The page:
This is the season in which folks start posting potential job searches to mailing lists, where folks start polishing up their CVs and making hotel reservations for MLA. Not me– not this year, and probably not ever again.
Never say never, of course. But since my wife has started on the tenure-track here at EMU, we’re probably here for the duration, for better or worse (and it is mostly for better).
I have to say that it is a somewhat odd feeling, though. My wife and I had been “on the market” pretty much since 1996; some years, we were somewhat casual about our searches, and in other years, like last year, we were very close to taking different jobs. But now that we’re settled, I’m merely a spectator and it is a weird sort of feeling. Good, but still weird.
Anyway, I started thinking about this in part because of the CHE article “The Sixth Time is the Charm,” by Esther “not her real name” Davis. Basically, Davis offers advice to current job seekers based on her own six years “on the market” in the social sciences. My and my wife’s experiences are pretty similar to Davis’.
Also in ths issue of the CHE is an article with the inviting title of “Crossing Over to the Dark Side” by Jean and George “real names” Dowdall. I think it’s a worthwhile piece for faculty like me to consider. Like many faculty who have been granted tenure, I have thought (albeit very briefly) about pursuing an administrative position. But this article simple re-confirms my reasons for not doing this. Among other things, the Dowdalls warn potential deans and other full-time adminstrators that moving from a faculty position to an administrative one means:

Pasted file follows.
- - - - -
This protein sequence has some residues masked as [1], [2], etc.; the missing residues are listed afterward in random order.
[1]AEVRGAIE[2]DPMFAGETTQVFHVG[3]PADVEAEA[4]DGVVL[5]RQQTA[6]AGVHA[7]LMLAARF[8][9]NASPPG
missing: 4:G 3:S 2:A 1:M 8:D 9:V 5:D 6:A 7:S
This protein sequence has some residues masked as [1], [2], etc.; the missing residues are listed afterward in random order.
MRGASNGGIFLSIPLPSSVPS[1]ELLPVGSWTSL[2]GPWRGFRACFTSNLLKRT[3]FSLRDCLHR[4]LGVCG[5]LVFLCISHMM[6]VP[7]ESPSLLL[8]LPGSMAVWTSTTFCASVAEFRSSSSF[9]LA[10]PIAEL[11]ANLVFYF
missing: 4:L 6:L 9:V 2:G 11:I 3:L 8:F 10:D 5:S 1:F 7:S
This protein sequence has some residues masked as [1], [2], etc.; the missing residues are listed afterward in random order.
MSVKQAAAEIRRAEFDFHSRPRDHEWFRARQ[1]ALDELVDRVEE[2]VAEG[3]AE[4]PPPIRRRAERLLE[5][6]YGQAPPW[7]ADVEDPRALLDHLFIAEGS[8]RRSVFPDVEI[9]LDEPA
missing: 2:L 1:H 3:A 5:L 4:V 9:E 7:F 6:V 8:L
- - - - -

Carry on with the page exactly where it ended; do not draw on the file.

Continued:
- an “academic calendar change” (meaning that they expect administrators to show up every day during business hours, including the summer);
- being required to work within a pretty strict system of supervisors and supervising;
- having to work with people you don’t want to work with (though faculty have to do this, too); and
- inevitably making some decisions that will piss some people off (my paraphrase there).
Oh yeah, one thing not mentioned in this article: the dress code changes– I mean, they don’t call them “the suits” for nothing.
There are some quasi-administrative positions within the English department– director of graduate studies or coordinator of the writing program, for example– that I wouldn’t mind doing. But being a full-time administrator? No, thanks.